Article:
The set consists of thirteen tuning forks that, when struck and placed point-end up, make a wonderfully exact hum. The pitch of this sound sets the tuning standard for an orchestra. Sitting in their case, the forks are surrounded by a number of instruments in the University of Melbourne’s Physics Museum.
The forks were a gift of Dame Nellie Melba as an international debate over standard measurement of pitch reached its peak. The Dame found herself at the centre of the debate. The diva of all divas, Melba (born in Richmond, 1861 as Helen Porter Melba) was an internationally renowned operatic soprano and, with little argument, the most famous singer of her time. Famous and enough of a diva to have the Savoy Hotel’s head chief, Escoffier no less, produce a dish named the Peach Melba to please the star.
Melba used the ‘French’ or ‘normal’ pitch which gave the note A a value of 435 herz, whereas the British standard was 452 herz. This meant that orchestras across Victoria using different pitches could play the same piece with an entirely different sound. The dispute between pitch preferences also reveals something of Australia’s position at the time. At the turn of the century, Australia remained strongly tied to the British Empire. Yet, individuals like Melba were building connections further afield, reaching across Europe and America.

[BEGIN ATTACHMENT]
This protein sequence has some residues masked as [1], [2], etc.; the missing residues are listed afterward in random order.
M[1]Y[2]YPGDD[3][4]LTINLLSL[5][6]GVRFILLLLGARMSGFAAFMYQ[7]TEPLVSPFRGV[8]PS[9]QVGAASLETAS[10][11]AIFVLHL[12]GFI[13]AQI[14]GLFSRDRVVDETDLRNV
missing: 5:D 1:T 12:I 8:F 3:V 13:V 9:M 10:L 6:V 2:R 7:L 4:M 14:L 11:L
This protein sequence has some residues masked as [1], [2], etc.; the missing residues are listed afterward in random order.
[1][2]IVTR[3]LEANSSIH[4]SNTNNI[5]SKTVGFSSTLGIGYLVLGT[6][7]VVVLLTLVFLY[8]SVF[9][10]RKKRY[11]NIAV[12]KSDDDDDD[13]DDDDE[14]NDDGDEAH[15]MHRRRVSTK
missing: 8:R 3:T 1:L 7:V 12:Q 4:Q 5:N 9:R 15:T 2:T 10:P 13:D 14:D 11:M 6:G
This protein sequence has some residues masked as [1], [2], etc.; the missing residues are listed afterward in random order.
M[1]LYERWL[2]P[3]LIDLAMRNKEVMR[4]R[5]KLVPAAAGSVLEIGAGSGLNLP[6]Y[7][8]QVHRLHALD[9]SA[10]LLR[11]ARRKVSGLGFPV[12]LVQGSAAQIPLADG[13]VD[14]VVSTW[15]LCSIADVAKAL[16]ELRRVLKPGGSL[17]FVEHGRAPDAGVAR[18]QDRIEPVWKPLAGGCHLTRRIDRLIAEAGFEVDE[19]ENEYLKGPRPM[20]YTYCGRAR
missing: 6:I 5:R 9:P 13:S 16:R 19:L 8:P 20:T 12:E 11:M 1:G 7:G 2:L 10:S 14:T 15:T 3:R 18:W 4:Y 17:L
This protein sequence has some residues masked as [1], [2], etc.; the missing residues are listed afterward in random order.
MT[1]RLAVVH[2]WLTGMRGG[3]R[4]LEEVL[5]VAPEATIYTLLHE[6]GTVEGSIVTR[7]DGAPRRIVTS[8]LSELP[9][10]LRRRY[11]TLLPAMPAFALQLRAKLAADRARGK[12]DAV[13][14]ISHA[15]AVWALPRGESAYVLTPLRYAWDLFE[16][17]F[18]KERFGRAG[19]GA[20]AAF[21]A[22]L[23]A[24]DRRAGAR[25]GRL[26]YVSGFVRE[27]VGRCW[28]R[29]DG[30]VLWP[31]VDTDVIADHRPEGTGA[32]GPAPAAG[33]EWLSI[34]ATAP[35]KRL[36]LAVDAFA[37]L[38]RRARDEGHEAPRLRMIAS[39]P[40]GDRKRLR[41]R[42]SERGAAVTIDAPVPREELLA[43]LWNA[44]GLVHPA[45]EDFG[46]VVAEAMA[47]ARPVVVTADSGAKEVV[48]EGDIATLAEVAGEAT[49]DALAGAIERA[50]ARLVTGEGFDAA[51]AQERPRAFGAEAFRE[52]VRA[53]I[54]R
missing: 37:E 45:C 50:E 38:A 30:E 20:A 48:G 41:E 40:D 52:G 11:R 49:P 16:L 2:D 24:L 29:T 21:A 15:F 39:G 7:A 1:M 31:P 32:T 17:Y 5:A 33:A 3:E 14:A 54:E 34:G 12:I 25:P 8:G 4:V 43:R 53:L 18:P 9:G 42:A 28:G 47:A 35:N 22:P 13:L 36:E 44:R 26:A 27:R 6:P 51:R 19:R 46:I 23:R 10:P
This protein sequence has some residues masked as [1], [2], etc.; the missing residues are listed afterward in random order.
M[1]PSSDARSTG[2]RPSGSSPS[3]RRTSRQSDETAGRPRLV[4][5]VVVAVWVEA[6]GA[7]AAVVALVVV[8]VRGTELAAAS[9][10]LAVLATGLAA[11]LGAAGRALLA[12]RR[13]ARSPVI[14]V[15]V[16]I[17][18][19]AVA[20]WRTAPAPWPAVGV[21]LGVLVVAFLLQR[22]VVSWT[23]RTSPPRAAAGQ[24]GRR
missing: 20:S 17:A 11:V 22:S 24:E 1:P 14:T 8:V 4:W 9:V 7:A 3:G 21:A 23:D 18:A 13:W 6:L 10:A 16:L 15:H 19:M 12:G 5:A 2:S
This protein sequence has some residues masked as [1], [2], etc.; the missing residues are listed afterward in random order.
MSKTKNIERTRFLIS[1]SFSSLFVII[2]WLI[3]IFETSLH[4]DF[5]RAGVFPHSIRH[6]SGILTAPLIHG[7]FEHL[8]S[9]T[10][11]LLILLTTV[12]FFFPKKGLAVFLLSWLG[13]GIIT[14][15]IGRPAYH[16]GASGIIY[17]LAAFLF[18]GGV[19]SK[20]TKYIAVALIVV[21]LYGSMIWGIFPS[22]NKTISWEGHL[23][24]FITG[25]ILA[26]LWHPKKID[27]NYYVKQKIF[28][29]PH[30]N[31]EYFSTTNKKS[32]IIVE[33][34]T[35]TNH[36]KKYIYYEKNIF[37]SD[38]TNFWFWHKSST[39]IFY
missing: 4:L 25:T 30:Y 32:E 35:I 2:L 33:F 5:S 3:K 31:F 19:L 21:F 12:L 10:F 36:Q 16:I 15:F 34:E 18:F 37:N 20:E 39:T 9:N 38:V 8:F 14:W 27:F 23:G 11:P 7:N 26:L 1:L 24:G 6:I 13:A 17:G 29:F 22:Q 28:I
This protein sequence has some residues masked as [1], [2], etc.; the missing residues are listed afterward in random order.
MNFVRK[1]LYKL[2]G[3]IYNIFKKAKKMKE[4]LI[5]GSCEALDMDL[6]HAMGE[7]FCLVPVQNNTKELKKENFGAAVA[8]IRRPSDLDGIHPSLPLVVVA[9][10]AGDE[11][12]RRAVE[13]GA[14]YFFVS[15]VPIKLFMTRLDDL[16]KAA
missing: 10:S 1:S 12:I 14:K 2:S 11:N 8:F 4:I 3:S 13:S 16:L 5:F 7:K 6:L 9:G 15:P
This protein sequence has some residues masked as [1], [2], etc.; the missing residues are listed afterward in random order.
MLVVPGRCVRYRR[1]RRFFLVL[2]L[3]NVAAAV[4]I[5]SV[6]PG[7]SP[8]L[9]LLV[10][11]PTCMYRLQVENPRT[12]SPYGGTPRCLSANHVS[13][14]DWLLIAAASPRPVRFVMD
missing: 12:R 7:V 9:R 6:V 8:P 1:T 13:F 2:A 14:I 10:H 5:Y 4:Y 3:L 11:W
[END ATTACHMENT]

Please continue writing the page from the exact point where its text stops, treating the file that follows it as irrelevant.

The Dame, a strong-willed Melbournian, donated £50 in 1907 for the University of Melbourne’s natural philosophy Professor T.R. Lyle to purchase and test a set of tuning forks that would be used to determine a standard pitch in Victoria once and for all. Reprinted by the Argus newspaper, her note to the professor read, “I enclose £50, with the hope that very soon there will be nothing but normal pitch all over Australia”. Manufactured by Max Kohl Chemnitz in Germany, the set is on display in the School of Physics Museum, along with the original 1908 receipt from Berlin merchants Kallaene & Herzberg.
Today’s standard pitch is 440 herz . Something of a half-way solution, orchestras follow the standard, making life less confusing for their musicians.
Still working on a better-quality upload but if you’d like to ‘see’ sound waves, try this experiment:
If you want to explore the Physics Museum more, head here: http://www.ph.unimelb.edu.au/museum/index.php?state=item_view&pm_item=53